Politics & Policy

Killing Opportunity

School choice helps all schools. A bad decision has a domino effect.

This week a district appeals court ruled that Florida’s Opportunity Scholarship Program, which provides vouchers to students in chronically failing public schools, violates the state’s constitution because it allows students to use taxpayers’ money at religious schools. The case is now on its way to the state’s supreme court and may find itself in front of the U.S. Supreme Court in the not-too-distant future.

So far, coverage of the ruling has focused on the 600 or so students attending private schools with Opportunity Scholarships who will be shipped back to public schools if the ruling stands. But this only scratches the surface of the ruling’s impact on Florida’s children. Killing vouchers would also harm the more than 2.5 million students in Florida’s public schools.

Few question whether vouchers benefit the students who use them to leave failing public schools. A high-quality body of research has consistently shown that private schools will do a better job educating these underserved children. What is less widely appreciated is that vouchers are also proven to raise test scores in public schools as well.

Voucher programs provide failing public schools with the incentives they need to improve. Under the current system, urban public schools don’t have to worry too much about providing students with a quality education because their students have no real opportunity to leave. Vouchers force public schools to compete with private schools for their students, as well as the state funding those students generate, by providing a better education.

We recently evaluated Opportunity Scholarships’ effect on Florida’s failing public schools. We found that public schools faced with voucher competition made extraordinary gains on the state’s standardized tests. For example, public schools whose students were offered vouchers improved by nearly six-percentile points more than other Florida public schools in one year’s time on the Stanford-9 math test, a nationally respected measure of academic proficiency. Schools that were not yet competing with vouchers but were in danger of facing such competition if they didn’t improve also made significant gains.

Because of the way Opportunity Scholarships work, failing schools can remove themselves from the threat of voucher competition if they turn themselves around. Interestingly, our research suggests that once this happens and they are no longer threatened by vouchers, schools actually regress relative to other public schools. Thus, when schools compete they rise to the challenge and improve, but when they are allowed to relax they slip back towards failing their students just like before.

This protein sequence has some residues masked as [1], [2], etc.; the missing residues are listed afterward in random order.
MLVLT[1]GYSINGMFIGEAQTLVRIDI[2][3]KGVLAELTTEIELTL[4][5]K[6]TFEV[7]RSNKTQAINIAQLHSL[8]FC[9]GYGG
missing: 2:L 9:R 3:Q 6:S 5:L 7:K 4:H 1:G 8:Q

Similarly, if the state’s courts are allowed to eliminate the Opportunity Scholarships, the progress made by Florida’s public schools will likely disappear. Florida’s students can hardly afford having their schools lose the incentive to improve that vouchers provide. According to our calculations, only 56 percent of Florida’s class of 2001 graduated from high school, the lowest graduation rate in the nation. Florida’s voucher programs have helped to reduce this crisis, though the state still has a way to go.

Our findings are consistent with other high-quality research. Several others, including Harvard economist Caroline Hoxby, have found that school-choice programs improve local public schools. In fact, despite claims from the teachers’ unions and their allies that vouchers harm public schools by draining them of resources, we are unaware of a single empirical study showing that vouchers harm public school outcomes. There isn’t even any junk social science showing vouchers are harmful.

Destroying Florida’s voucher program would have a devastating impact not only on the few students who use vouchers as a lifeline to leave failing public schools, but on children throughout the state. If Florida’s schools are going to improve, the state’s reforms need to survive.

Jay P. Greene is a senior fellow and Marcus A. Winters is a research associate at the Manhattan Institute’s Education Research Office.


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